Southern western Uganda has always been known as the place to go if you are looking for a gorilla trekking expedition because of national parks such as Mgahinga and Bwindi Impenetrable. But there is something new to look forward to when you visit the region, and that is a tourism circuit that captures the culture and way of life of the locals.
The trail known as the Gorilla Highland offers tourists a 5 day adventure with activities such as canoeing, hill climbing and meals at the homes of the locals. So tourists get a taste of local Batwa cuisine, and culture.
There has been talk of the country’s need to diversify its tourism product and according to Sylvia kalembe the officer in charge of product development for Uganda tourism Board, this trail is one way of diversifying tourism in the region. It gives the tourist more to see and experience than the gorilla trekking they usually expect.
On the Culture trail for example, there is an energetic old man Tom Karemire, who hosts visitors at his home which is a typical Bakiga
homestead. Tourists get the chance to use ordinary facilities like pit latrines and sleep in tents, enjoy bonfire barbeque and chicken at night and feast on fresh crayfish from the Lake.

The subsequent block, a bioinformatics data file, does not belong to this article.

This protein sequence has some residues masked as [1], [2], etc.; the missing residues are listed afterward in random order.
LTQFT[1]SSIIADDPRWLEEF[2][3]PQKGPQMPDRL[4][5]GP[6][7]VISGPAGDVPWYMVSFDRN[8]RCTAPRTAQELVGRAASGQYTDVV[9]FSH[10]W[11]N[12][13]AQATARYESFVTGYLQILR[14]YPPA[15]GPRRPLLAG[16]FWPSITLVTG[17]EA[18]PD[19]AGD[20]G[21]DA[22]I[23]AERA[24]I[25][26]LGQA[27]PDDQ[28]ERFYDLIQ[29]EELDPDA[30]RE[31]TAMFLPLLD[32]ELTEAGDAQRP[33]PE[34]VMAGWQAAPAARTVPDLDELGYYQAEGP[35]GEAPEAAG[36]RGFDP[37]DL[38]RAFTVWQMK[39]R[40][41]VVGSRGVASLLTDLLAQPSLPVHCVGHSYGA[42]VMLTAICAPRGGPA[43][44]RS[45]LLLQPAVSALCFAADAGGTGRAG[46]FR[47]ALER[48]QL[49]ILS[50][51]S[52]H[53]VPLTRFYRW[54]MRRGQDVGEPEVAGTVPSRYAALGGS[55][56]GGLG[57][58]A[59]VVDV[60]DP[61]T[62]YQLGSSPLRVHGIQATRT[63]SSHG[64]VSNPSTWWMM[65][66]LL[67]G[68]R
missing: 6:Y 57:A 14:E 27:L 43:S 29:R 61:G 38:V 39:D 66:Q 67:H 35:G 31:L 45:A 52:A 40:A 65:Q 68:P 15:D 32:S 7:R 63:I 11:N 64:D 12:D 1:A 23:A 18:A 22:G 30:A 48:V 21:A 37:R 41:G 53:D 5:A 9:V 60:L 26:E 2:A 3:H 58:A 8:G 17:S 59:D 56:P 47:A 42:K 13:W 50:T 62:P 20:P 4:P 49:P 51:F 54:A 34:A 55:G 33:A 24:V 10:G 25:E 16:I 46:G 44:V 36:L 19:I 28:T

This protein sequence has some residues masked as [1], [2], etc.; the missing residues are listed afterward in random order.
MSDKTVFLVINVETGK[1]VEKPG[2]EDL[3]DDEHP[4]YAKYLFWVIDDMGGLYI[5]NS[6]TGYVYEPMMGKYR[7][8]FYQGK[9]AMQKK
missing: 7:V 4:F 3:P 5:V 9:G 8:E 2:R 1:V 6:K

The Kabale Arts Centre sums up the Bakiga way of life in a small museum which has historical and traditional highlights of how the Bakiga resisted the colonialists, how virgins were punished and controversial cultural practices and beliefs of how a woman was clan property. Modern developments such as sliding doors and elevators are also included in the depictions in the small museum.
There are also craft shops, schools, and community walks that tourists can explore.
Mbarara town which is close by has a cultural centre called Igongo Cultural Center in addition to having fine hotel rooms, has a well researched museum with a clear depiction on Ankole history. The cultural tourism product that the people in South Western and Western Uganda are investing in is the kind of diversified product Uganda needs.
There are of course a few improvements that need to be made to perfect the product. There is need for better roads to make the trails and cultural centres more accessible.
Also as much as the product is very exciting the prices are a bit on the high side, they need to be lowered to attract market for the product.
The guides too need to be educated on the product, so they have accurate knowledge to pass on the tourists.
Uganda has been concentrating on just a few tourism products and yet it has so much potential and so much it can do to enrich the tourist experience in the pearl of Africa. Hopefully this new cultural tourism circuit will be an eye opener for other regions in Uganda and then safaris in Uganda will be much more interesting.